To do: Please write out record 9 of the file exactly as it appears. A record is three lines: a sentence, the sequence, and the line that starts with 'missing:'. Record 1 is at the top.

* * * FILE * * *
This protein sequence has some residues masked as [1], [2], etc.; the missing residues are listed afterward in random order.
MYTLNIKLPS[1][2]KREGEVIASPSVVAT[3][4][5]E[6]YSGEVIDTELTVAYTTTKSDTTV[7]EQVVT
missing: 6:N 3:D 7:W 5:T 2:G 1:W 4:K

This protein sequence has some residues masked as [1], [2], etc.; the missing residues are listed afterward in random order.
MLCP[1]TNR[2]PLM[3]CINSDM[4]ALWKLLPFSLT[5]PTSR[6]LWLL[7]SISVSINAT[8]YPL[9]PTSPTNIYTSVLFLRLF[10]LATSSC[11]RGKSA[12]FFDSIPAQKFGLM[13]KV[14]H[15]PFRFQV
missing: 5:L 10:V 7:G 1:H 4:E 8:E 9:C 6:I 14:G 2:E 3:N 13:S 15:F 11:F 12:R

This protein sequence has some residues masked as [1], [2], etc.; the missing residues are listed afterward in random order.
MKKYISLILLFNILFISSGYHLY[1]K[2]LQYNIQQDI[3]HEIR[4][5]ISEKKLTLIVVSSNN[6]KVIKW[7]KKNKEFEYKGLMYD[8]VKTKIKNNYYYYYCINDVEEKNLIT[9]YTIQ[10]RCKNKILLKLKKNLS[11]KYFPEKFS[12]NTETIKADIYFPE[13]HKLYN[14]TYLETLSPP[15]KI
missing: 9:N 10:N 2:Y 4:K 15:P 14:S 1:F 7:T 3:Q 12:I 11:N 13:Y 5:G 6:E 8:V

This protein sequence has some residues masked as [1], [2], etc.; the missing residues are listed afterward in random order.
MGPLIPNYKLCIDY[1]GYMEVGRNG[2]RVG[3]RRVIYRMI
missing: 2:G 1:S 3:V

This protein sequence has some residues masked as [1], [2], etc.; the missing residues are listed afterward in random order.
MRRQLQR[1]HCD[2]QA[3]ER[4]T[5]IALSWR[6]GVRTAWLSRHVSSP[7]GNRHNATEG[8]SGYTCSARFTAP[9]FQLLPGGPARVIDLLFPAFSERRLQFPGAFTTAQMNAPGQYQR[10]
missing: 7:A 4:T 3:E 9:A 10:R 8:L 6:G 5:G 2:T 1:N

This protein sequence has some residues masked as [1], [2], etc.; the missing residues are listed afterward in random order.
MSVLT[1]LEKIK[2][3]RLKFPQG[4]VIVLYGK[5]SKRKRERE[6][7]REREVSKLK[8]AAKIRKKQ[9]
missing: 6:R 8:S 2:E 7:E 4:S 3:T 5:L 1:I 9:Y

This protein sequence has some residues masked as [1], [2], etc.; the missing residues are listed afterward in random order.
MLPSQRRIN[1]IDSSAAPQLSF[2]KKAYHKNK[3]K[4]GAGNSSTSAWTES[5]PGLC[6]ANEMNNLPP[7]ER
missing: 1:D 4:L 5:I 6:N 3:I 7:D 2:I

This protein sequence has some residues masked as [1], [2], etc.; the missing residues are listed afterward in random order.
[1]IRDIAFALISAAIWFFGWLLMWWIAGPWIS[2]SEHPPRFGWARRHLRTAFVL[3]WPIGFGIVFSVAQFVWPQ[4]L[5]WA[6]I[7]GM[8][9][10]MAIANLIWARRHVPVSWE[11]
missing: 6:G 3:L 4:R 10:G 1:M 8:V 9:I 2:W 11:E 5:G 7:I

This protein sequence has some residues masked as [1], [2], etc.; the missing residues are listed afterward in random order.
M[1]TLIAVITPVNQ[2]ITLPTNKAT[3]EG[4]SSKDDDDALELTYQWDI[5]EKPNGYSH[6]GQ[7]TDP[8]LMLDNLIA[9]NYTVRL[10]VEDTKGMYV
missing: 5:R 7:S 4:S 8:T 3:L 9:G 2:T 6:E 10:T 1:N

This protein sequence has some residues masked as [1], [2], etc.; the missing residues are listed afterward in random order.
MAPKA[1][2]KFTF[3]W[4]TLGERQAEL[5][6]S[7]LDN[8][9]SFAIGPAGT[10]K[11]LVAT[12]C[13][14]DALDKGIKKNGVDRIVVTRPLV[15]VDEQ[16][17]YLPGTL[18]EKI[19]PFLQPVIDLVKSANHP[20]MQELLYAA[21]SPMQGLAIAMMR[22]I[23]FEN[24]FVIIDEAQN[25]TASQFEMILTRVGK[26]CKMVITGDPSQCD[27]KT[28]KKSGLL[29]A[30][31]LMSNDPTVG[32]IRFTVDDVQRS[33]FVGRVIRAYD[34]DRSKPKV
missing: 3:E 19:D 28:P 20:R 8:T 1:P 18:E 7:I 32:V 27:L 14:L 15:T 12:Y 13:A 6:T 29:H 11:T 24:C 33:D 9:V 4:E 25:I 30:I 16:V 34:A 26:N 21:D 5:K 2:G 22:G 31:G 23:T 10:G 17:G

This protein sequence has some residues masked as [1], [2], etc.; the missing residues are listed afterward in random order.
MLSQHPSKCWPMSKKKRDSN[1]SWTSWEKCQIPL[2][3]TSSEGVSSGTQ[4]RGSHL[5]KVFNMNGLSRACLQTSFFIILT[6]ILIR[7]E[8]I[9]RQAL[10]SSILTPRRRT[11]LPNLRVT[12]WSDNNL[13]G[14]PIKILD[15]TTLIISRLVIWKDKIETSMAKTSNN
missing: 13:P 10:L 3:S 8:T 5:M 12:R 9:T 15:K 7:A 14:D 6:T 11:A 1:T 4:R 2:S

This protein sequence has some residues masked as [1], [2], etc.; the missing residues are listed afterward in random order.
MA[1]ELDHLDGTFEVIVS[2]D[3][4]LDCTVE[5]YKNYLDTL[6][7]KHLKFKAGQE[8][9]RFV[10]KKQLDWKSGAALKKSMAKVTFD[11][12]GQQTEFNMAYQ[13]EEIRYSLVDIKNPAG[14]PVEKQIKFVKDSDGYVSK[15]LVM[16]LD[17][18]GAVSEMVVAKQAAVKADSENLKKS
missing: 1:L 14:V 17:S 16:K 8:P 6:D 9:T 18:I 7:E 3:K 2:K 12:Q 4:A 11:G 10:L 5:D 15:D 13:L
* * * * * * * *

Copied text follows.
This protein sequence has some residues masked as [1], [2], etc.; the missing residues are listed afterward in random order.
M[1]TLIAVITPVNQ[2]ITLPTNKAT[3]EG[4]SSKDDDDALELTYQWDI[5]EKPNGYSH[6]GQ[7]TDP[8]LMLDNLIA[9]NYTVRL[10]VEDTKGMYV
missing: 5:R 7:S 4:S 8:T 3:L 9:G 2:T 6:E 10:T 1:N